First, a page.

Suárez Syndrome, for example, is the inner self uncoiling. It’s usually associated with deprivation and starvation, because most footballers come from impoverished homes. They experience a sudden desire to eat an opponent. Tests have shown they can be calmed with a cuddle, plus words in their ear from a white coat: “Just tell yourself, ‘No thanks, I’ve eaten.’”

Other players get frustrated with their team-mates, unable to accept that they are not as good as they are, lose interest, go all lumpen. This is called the Berbatov Complex. The player has to be talked through it. “We need you, Dima, only you can do it. Now get your fugging finger out.”

Some players need to be allowed to express their anger, by use of the Craig Bellamy Primal Scream Therapy. When a player starts mouthing his frustrations, his jaw twitching, his face contorted, you quickly lay him on the ground. You then get him to scream blue murder. This can be alarming for the referee but it does work and takes only three minutes, max.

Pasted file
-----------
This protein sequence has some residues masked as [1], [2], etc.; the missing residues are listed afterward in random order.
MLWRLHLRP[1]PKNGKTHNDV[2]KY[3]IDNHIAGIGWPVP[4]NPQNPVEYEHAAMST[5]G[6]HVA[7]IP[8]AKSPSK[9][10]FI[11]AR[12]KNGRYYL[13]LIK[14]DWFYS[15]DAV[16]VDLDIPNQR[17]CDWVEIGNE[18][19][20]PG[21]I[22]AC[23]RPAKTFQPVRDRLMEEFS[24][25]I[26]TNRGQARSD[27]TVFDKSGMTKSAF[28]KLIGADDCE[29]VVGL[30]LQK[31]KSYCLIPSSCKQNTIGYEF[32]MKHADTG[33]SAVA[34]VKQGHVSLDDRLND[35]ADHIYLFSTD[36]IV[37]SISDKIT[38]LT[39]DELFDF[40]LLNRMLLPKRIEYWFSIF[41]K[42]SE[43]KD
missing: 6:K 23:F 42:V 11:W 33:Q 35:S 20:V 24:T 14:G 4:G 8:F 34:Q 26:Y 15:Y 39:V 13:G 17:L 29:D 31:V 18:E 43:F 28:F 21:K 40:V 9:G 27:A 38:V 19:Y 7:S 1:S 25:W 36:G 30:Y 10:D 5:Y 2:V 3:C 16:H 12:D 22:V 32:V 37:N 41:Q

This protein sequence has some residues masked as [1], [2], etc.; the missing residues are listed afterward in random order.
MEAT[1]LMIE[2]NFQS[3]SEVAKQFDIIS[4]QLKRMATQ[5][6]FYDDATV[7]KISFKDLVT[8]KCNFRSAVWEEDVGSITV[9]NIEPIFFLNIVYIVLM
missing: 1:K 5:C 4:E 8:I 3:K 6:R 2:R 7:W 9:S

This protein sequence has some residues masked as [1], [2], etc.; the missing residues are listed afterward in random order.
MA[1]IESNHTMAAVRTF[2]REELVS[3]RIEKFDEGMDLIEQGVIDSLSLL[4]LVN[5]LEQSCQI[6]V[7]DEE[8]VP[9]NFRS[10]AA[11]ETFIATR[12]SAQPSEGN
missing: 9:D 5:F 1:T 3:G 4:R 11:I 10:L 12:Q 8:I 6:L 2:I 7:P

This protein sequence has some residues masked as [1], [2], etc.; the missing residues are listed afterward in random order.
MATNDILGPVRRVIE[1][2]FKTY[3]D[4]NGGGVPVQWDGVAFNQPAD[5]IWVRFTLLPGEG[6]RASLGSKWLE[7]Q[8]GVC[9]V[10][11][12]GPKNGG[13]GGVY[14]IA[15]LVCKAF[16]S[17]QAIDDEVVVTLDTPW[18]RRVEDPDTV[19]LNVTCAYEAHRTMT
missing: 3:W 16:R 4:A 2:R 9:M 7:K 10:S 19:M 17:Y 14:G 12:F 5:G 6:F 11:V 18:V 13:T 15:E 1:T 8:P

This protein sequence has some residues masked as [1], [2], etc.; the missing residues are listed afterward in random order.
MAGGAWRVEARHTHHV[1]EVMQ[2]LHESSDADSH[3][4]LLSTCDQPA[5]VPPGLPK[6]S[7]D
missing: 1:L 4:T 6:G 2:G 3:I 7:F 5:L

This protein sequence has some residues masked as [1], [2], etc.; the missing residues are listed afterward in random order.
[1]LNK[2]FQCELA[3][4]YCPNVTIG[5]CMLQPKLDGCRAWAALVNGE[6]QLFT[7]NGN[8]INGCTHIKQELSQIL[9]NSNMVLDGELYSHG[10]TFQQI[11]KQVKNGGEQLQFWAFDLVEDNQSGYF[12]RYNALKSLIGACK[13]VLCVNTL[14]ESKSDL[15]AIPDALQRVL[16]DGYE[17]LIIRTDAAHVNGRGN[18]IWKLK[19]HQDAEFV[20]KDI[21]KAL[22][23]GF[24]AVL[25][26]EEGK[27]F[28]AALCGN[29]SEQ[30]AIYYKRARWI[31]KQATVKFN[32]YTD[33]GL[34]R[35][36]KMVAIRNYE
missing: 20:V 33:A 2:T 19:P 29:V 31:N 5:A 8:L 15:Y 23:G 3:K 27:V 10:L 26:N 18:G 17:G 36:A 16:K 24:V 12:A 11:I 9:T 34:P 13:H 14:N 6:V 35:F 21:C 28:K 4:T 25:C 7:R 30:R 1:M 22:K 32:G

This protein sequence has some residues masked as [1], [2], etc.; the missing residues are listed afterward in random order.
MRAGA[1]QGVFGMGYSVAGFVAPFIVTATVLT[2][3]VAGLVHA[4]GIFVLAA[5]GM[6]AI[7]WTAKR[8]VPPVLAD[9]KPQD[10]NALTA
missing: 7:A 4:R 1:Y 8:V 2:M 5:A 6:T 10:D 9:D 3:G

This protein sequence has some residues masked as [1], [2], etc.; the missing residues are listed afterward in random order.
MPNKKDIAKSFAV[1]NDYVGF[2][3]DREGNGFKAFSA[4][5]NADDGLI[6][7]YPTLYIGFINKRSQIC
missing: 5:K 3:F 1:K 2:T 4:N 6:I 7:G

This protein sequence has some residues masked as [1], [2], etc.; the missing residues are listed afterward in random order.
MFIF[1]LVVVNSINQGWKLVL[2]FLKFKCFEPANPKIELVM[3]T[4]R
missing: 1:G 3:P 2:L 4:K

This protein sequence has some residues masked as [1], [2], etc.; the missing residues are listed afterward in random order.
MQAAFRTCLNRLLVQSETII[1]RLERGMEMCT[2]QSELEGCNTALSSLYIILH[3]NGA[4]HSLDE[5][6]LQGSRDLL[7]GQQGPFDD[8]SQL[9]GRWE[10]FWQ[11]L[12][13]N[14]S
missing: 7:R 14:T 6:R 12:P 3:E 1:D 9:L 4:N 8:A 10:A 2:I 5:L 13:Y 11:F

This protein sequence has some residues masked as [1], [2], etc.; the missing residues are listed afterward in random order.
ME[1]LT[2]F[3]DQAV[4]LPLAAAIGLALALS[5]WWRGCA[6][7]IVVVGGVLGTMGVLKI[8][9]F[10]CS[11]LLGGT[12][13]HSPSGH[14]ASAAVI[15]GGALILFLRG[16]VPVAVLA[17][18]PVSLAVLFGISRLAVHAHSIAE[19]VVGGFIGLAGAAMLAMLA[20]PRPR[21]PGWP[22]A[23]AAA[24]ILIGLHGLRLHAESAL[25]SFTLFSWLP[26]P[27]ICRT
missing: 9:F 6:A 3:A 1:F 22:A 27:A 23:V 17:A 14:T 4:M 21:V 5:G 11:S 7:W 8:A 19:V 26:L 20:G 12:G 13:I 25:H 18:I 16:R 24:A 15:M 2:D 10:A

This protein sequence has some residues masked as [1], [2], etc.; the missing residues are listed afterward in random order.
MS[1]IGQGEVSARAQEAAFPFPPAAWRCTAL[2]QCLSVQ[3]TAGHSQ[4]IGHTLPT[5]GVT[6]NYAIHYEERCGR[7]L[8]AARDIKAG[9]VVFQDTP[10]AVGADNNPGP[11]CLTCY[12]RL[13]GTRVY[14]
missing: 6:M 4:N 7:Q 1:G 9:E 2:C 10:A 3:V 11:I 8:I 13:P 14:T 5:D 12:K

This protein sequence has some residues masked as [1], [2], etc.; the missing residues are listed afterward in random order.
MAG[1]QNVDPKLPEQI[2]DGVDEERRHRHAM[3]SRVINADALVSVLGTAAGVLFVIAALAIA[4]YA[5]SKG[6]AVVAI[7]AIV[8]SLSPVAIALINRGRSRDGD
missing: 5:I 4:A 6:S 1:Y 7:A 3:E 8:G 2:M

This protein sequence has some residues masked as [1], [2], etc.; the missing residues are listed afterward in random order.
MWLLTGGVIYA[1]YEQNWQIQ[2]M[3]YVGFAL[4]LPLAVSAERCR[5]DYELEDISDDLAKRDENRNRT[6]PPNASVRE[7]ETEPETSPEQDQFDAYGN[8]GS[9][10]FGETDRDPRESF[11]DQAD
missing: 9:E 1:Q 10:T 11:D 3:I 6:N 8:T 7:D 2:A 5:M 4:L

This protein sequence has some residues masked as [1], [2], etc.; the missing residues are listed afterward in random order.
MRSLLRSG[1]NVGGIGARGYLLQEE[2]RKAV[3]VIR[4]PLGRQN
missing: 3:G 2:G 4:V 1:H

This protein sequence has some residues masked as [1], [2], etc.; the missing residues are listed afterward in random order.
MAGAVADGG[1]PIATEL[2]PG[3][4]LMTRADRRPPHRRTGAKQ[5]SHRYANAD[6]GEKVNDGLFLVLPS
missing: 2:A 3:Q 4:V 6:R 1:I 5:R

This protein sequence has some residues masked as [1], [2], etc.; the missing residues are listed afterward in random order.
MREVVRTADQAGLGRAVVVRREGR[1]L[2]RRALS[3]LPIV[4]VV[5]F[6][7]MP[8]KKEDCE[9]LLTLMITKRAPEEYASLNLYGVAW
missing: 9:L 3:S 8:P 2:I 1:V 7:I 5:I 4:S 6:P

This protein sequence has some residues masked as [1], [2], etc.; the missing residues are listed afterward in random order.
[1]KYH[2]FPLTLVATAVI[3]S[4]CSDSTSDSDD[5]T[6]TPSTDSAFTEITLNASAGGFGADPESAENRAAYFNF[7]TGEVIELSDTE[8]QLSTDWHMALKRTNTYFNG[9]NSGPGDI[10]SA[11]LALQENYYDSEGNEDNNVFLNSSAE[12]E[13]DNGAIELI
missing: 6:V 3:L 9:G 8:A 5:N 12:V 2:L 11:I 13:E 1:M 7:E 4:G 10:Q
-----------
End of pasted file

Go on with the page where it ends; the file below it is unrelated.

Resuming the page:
Players are very superstitious and can worry that they didn’t wear their lucky underpants to the ground, hence the Ronaldo Routine. Therapists need to reassure them, perhaps bring on their favourite hair gel or comfort blanket. Not the whole one, of course. Just a corner will do, for them to touch.

The Bergkamp Breakdown refers to the great Dennis Bergkamp. His fear of flying manifested itself while young during actual matches. He would look up at the clouds, see them looming and imagine a dreadful flight home. It got so bad that he refused ever again to fly. The history of Arsenal would have been different, had a therapist been allowed to come on and talk it through in the early stages.

So, good luck, Fifa. The magic talk could soon be as accepted on the football pitch as the magic sponge.

Luis Suarez: back on fighting form? Image: Getty

Hunter Davies is a journalist, broadcaster and profilic author perhaps best known for writing about the Beatles. He is an ardent Tottenham fan and writes a regular column on football for the New Statesman.

This article first appeared in the 11 October 2013 issue of the New Statesman, Iran vs Israel

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Labour's establishment suspects a Momentum conspiracy - they're right

Bernie Sanders-style organisers are determined to rewire the party's machine.